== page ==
Having fallen on my feet with an I-site that’s helpful and knowledgeable in Devonport, I ended up at the one and only affordable B&B in Devonport – the Secret Garden on Eton Terrace. Run by the friendly and knowledgeable Xenia and Tony, it was really nice to have a proper double bed and homely bathroom after so many nights spent in either hostels or basic campsite cabins. Though I think I was quite lucky to get a bed at such short notice for two nights there – they’ve only two rooms and are now fully booked up til March 2010!
But staying in Devonport meant the next day I could visit one of the Huaraki Gulf Islands (the islands in Auckland’s Eastern Bay) – the volcanic island of Rangitoto in fact. Staying in Devonport was a very sneaky move for being close to Auckland City Centre (its only 10mins away by ferry, which runs frequently throughout the day and late into the night) yet being totally out of the city centre hubbub and party hostel scene.
Although there’s no reduction on the cost of the ticket ($NZ25) for the shorter journey, the ferry out to Rangitoto from Auckland stops off at Devonport on the way, making it far more convenient than having to find a day-long parking place in Auckland city centre that doesn’t require a mortgage to pay for it! The journey out to Rangitoto is short, roughly 20mins, but can be quite chilly – often quite a contrast to the heat of scoria-strewn Rangitoto.
Rangitoto is the newest island in the Auckland Bay area, being Auckland’s most recent volcano. Auckland lies on a volcanic hot-spot, part of the Pacific “Ring of Fire”, and the remnants of previous, but now dormant, volcanoes can be seen all around the city – such as One Tree Hill, Mt Eden, Auckland Domain, Mt Wellington and Northshore’s Mt Victoria. Rangitoto first started to appear roughly 600 years ago and it must have been quite a shock to the Maori inhabitants of the neighbouring Motutapu island to see a new island appearing with violent eruptions just offshore from their settlements.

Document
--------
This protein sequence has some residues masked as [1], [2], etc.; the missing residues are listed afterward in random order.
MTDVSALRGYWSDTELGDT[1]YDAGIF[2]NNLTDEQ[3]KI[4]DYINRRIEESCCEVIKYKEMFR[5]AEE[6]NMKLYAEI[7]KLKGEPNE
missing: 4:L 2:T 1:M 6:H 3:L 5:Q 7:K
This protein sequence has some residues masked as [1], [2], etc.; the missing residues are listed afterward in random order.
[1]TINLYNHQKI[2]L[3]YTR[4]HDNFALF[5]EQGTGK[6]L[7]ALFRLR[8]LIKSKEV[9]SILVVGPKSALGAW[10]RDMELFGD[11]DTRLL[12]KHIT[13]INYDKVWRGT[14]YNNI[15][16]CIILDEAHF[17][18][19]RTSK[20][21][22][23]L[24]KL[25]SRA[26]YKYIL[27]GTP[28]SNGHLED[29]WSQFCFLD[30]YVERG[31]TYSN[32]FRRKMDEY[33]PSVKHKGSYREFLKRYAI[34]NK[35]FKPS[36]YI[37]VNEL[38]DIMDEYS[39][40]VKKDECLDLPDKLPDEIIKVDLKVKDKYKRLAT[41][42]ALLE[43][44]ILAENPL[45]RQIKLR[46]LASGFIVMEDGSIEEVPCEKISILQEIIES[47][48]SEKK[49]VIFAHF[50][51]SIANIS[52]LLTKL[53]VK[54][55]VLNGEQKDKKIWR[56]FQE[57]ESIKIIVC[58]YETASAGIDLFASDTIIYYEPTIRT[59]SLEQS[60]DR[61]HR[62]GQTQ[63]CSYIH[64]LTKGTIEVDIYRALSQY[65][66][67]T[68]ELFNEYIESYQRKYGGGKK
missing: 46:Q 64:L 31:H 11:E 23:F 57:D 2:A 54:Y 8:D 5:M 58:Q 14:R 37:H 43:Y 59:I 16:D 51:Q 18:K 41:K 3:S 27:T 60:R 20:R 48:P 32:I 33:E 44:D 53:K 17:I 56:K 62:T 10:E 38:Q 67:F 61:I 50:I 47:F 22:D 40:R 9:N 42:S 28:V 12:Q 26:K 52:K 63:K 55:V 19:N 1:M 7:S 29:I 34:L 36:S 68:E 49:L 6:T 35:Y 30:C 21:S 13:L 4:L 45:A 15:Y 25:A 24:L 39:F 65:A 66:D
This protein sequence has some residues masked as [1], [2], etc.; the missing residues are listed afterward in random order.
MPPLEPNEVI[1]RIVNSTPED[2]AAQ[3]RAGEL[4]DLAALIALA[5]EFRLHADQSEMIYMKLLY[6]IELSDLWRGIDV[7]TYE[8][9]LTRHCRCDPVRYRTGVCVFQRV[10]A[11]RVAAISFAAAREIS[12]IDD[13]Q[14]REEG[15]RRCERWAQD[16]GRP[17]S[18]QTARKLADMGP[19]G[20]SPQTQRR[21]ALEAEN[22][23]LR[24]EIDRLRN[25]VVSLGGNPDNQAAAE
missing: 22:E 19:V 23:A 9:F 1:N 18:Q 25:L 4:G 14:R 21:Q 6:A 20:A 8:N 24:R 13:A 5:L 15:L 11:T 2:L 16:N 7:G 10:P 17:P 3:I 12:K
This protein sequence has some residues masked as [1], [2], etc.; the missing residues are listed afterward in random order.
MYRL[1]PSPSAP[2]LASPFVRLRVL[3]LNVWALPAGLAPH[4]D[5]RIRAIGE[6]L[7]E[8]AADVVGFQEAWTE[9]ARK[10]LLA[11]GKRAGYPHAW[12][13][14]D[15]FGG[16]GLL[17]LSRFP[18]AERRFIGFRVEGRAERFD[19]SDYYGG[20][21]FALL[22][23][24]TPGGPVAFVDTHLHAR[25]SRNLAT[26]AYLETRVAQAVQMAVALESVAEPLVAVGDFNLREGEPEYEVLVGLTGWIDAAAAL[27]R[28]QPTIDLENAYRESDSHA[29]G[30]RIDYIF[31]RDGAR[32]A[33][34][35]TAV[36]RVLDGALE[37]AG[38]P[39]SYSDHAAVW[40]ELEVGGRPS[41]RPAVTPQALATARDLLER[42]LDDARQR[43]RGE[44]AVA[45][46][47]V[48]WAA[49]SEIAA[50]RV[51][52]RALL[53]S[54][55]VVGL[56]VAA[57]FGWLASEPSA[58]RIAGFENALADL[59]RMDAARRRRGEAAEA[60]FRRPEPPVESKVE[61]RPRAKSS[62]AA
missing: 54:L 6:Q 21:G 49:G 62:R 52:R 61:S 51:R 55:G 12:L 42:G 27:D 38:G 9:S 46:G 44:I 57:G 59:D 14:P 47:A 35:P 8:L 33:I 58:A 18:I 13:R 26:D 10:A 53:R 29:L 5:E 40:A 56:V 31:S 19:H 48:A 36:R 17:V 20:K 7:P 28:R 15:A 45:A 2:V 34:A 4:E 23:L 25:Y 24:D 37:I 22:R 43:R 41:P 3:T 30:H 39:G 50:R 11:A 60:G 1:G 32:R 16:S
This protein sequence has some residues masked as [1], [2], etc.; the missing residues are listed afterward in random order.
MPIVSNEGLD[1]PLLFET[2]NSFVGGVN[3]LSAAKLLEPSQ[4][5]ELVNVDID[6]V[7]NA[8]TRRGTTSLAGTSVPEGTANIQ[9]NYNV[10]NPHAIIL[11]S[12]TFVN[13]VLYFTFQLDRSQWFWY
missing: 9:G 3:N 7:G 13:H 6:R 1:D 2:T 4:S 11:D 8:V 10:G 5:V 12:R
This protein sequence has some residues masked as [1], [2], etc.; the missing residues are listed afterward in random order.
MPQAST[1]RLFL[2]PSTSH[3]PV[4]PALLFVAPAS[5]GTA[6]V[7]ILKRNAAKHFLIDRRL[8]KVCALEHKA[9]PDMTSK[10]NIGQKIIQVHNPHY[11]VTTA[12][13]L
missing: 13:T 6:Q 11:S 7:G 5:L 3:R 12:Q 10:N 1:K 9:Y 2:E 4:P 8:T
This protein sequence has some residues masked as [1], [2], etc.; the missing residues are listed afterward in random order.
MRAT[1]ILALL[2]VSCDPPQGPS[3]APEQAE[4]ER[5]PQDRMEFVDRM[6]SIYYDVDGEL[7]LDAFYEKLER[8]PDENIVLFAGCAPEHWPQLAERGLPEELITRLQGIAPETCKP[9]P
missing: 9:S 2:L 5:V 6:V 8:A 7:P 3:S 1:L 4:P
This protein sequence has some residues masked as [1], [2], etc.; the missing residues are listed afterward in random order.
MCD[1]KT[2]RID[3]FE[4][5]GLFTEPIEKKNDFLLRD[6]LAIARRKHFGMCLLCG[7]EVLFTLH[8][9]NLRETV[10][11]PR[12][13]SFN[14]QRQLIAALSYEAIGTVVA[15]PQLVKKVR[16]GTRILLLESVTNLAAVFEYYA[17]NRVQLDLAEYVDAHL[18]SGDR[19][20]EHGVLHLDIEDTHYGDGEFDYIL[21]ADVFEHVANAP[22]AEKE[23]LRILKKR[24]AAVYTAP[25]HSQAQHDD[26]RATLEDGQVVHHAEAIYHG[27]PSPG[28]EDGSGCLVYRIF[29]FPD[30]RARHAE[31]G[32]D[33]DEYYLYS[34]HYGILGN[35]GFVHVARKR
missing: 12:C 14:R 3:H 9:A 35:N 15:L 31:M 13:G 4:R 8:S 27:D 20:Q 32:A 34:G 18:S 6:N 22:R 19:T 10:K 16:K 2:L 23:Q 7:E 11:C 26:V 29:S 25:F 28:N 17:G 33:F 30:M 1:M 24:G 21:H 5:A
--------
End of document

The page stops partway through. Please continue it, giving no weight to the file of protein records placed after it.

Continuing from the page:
The island itself, not surprisingly, is largely made up of lava (or the aa variety) and scoria – or volcanic cinder. Related to pumice and basalt, scoria is full of interconnected holes, formed where gas bubbles were trapped in the cooling rock. The inter-connectedness of the gas-bubble holes and the greater density of the rock means that unlike pumice, where the holes tend to trap pockets of air underwater, scoria does not float on water.
There are several walking tracks on the island, although the early time of the last ferry back (often 1530) and lack of any form of accommodation on the island (although neighbouring Motutapu has a DOC campsite several hours walk away), means that it is hard to do the further or longer walks round the northern or western part of the island. So most folks tend to do the summit track – roughly 1.5 to 2.5 hours return (depending how hot and humid the day is), followed by the crater rim (15-20 mins), a diversion to the lava caves and a couple of other diversions on the way there or back – Kidney Fern Glen, or the historic preserved bachs being some of the more popular side-tracks. The summit walkway gives an excellent view over Auckland on a clear day, and also is home to a whole tribe of cheeky little waxeyes waiting to steal any crumbs you drop!
It’s worth taking plenty of water, sunscreen, sunhat and windproofs. When the sun is out, it can be very hot and humid, and the scoria reflects the UV rays very effectively, making it very easy to get sunburnt here. But when the clouds roll in, and the wind picks up, or it starts to rain, it can feel quite chilly – truly one of those awkward weather destinations where taking all the clothes necessary for all the conditions that might be encountered can make the rucksac unpleasantly heavy! And while it is thought that there is a large lens of fresh ground-water underneath the island, there’s no fresh drinking water on the island at all – it’s too soon for streams to have formed.
The vegetation is a botanists paradise. Being such a new island this is a fantastic place to see colonisation and evolution in action. There are many unusual varieties of plant already in existence on the island – from the Northern Rata/Pohutukawa tree hybrids to the alpine lichens growing near sea level, whose unique behaviour on Rangitoto is not known anywhere else. And DOC states that Rangitoto has already acquired the largest forest of the red-flowering pohutukawa trees in existence – making it quite a sanctuary for this beautiful but threatened iconic tree of New Zealand.
The island is also undergoing final pest eradication courtesy of DOC – the removal of rats, possums, wildcats and other exotic mammals is allowing native NZ birds such as the kaka to find a pest-free sanctuary here, in a similar way to Tititiri Matangi island, further north in the Huaraki Gulf.